|By Howard Stutz, Las Vegas
Review-JournalMcClatchy-Tribune Regional News
May 24, 2009--For the second time in 14 months, officials from Las Vegas Sands Corp. will spend time inside a Clark County courtroom defending how the company earned a Macau gambling license in 2002.
In May 2008, a jury awarded Hong Kong businessman Richard Suen almost $60 million for his help in introducing Las Vegas Sands executives to Chinese government officials.
This time, an attorney for three men who claim they connected Las Vegas Sands with its eventual partner in the licensing process believes the company owes his clients at least $500 million.
"We're going to let the jury decide based on the evidence, and the evidence clearly shows what they were promised," Donald Campbell said during a hearing in front of District Judge Ken Cory, who will preside over the trial that starts June 1.
Clive Bassett Jones, Dax Turok and Cliff Cheong said they helped Las Vegas Sands win a shared Macau gaming license. They paired the company with Hong Kong-based Galaxy Entertainment. The move rescued a seemingly failed licensing bid.
In a deposition, former Sands executive David Friedman alluded to feeling suicidal over the company's apparent defeat in Macau. The partnership with a Taiwanese group was rejected and Friedman was out of options. The three men offered a new chance.
"At that point I didn't have a whole lot of rabbits left to pull out of the hat," Friedman said. "What they proposed was a good idea."
The case bears similarities to last year's trial. The casino operator was ordered to pay Suen $58.6 million. That verdict is on appeal to the Nevada Supreme Court.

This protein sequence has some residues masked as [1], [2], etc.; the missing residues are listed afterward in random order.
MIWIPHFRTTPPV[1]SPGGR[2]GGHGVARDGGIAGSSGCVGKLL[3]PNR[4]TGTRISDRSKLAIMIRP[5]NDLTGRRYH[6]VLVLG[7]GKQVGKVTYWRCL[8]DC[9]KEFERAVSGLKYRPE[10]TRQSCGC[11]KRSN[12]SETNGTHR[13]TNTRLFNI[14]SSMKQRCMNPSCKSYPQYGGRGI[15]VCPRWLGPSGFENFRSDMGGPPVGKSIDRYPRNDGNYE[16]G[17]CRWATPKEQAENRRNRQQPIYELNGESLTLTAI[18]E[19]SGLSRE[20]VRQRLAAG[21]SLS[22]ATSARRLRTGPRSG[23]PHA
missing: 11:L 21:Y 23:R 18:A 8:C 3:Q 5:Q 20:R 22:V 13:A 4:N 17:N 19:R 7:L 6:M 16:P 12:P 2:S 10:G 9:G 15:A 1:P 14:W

Las Vegas Sands Chairman Sheldon Adelson and former company President Bill Weidner will be on the witness list. Both men testified in the Suen case. Weidner was forced to resign in March and his heated animosity with Adelson over the company's direction was publicly aired.
Jones, Turok and Cheong said they are owed 5 percent of the value of Las Vegas Sands' Macau gambling license, based on an agreement with company executives. In interviews, Adelson said the license was worth "billions."
The three men said they helped Las Vegas Sands formulate a business relationship with Galaxy, partly by arranging a meeting in Macau between officials from Galaxy, Las Vegas Sands and Macau Special Administrative Region Chief Executive Edmund Ho.
On Feb. 8, 2002, Las Vegas Sands and Galaxy were awarded a joint gaming concession. The companies eventually split the license.
Campbell said the case focuses on "quantum meruit," a legal term meaning "as much as he deserves."
If the jury agrees with Campbell's view, the figure could be a financial hit Las Vegas Sands can ill afford.
Howard Stutz's Inside Gaming column appears Sundays. E-mail him at email@example.com or call 702-477-3871. He blogs at lvrj.com/blogs/stutz.
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